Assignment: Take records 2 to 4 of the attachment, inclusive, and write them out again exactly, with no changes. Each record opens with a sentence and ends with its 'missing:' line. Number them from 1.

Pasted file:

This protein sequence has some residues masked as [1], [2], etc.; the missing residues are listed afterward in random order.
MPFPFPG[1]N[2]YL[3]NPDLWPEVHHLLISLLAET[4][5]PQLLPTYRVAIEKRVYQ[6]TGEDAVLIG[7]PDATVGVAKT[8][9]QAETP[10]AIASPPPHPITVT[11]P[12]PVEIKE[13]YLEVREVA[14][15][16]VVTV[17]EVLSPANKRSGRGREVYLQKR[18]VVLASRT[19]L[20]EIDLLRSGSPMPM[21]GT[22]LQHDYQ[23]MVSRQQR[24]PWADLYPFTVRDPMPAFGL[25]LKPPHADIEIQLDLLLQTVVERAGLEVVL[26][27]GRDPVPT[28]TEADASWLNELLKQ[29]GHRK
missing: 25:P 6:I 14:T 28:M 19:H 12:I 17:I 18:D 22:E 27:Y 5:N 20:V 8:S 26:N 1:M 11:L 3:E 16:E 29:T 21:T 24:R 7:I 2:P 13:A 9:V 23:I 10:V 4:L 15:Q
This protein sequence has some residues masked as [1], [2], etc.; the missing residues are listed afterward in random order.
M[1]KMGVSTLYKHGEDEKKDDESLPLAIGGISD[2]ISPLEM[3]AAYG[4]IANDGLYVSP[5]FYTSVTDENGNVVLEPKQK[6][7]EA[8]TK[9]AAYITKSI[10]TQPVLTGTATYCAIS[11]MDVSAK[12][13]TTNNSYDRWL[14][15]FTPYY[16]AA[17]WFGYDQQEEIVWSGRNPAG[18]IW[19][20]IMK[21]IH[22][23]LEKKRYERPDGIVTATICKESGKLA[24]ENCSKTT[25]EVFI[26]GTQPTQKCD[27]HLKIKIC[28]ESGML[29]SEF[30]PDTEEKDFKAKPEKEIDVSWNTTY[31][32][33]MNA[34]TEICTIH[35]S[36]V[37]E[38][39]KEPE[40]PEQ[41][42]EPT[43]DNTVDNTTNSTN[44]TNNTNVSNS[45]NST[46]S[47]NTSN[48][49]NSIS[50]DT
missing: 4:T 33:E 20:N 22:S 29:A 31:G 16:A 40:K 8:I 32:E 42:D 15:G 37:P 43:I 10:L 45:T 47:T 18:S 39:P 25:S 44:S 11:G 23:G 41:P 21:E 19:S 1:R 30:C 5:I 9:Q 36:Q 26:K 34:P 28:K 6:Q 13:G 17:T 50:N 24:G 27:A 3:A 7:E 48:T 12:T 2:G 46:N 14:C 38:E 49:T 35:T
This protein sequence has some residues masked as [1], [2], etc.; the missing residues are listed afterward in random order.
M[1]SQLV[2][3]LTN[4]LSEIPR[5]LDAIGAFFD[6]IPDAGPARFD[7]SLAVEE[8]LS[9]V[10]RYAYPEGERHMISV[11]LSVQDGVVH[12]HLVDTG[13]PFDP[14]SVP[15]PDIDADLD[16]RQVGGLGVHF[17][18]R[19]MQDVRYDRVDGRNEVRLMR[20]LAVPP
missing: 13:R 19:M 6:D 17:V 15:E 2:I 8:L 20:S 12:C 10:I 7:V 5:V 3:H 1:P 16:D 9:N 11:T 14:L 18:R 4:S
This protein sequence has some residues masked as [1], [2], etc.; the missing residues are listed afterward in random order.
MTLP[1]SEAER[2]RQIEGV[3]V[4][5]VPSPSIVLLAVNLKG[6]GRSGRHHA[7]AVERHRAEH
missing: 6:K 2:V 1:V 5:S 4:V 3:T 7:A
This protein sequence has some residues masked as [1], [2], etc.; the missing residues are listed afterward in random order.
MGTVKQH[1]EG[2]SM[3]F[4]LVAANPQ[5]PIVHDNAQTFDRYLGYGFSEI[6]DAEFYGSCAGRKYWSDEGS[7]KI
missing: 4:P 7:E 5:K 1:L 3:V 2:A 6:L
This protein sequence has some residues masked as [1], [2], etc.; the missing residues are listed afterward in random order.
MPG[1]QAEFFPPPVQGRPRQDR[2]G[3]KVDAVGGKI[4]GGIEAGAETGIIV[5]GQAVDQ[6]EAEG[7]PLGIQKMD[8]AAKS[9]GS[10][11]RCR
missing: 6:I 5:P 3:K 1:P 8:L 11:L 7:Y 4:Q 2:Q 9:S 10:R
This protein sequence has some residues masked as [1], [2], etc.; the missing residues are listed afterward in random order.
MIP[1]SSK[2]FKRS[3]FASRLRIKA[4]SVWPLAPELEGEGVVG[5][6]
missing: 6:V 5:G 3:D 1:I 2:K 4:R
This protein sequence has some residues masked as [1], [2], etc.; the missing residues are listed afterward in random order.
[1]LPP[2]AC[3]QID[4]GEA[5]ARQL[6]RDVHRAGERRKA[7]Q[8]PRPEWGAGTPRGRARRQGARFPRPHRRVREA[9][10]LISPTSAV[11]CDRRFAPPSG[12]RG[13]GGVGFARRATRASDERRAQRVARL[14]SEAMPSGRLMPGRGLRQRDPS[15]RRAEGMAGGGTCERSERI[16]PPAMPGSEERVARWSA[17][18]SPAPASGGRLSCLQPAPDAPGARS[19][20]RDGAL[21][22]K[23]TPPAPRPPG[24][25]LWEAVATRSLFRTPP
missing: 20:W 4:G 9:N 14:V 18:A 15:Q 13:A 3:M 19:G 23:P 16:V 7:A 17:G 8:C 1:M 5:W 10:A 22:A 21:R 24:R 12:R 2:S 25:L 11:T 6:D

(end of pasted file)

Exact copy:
This protein sequence has some residues masked as [1], [2], etc.; the missing residues are listed afterward in random order.
M[1]KMGVSTLYKHGEDEKKDDESLPLAIGGISD[2]ISPLEM[3]AAYG[4]IANDGLYVSP[5]FYTSVTDENGNVVLEPKQK[6][7]EA[8]TK[9]AAYITKSI[10]TQPVLTGTATYCAIS[11]MDVSAK[12][13]TTNNSYDRWL[14][15]FTPYY[16]AA[17]WFGYDQQEEIVWSGRNPAG[18]IW[19][20]IMK[21]IH[22][23]LEKKRYERPDGIVTATICKESGKLA[24]ENCSKTT[25]EVFI[26]GTQPTQKCD[27]HLKIKIC[28]ESGML[29]SEF[30]PDTEEKDFKAKPEKEIDVSWNTTY[31][32][33]MNA[34]TEICTIH[35]S[36]V[37]E[38][39]KEPE[40]PEQ[41][42]EPT[43]DNTVDNTTNSTN[44]TNNTNVSNS[45]NST[46]S[47]NTSN[48][49]NSIS[50]DT
missing: 4:T 33:E 20:N 22:S 29:A 31:G 16:A 40:K 8:I 32:E 42:D 15:G 37:P 43:I 10:L 45:T 47:T 18:S 39:P 25:S 44:S 11:G 23:G 41:P 21:E 19:S 1:R 30:C 5:I 9:Q 36:Q 26:K 34:P 28:K 6:Q 13:G 17:T 50:N 24:G 27:A 3:A 7:E 48:T 12:T 2:G 46:N 14:C 38:E 49:T 35:T
This protein sequence has some residues masked as [1], [2], etc.; the missing residues are listed afterward in random order.
M[1]SQLV[2][3]LTN[4]LSEIPR[5]LDAIGAFFD[6]IPDAGPARFD[7]SLAVEE[8]LS[9]V[10]RYAYPEGERHMISV[11]LSVQDGVVH[12]HLVDTG[13]PFDP[14]SVP[15]PDIDADLD[16]RQVGGLGVHF[17][18]R[19]MQDVRYDRVDGRNEVRLMR[20]LAVPP
missing: 13:R 19:M 6:D 17:V 15:E 2:I 8:L 20:S 12:C 10:I 7:V 5:V 3:H 1:P 16:D 9:N 11:T 14:L 18:R 4:S
This protein sequence has some residues masked as [1], [2], etc.; the missing residues are listed afterward in random order.
MTLP[1]SEAER[2]RQIEGV[3]V[4][5]VPSPSIVLLAVNLKG[6]GRSGRHHA[7]AVERHRAEH
missing: 6:K 2:V 1:V 5:S 4:V 3:T 7:A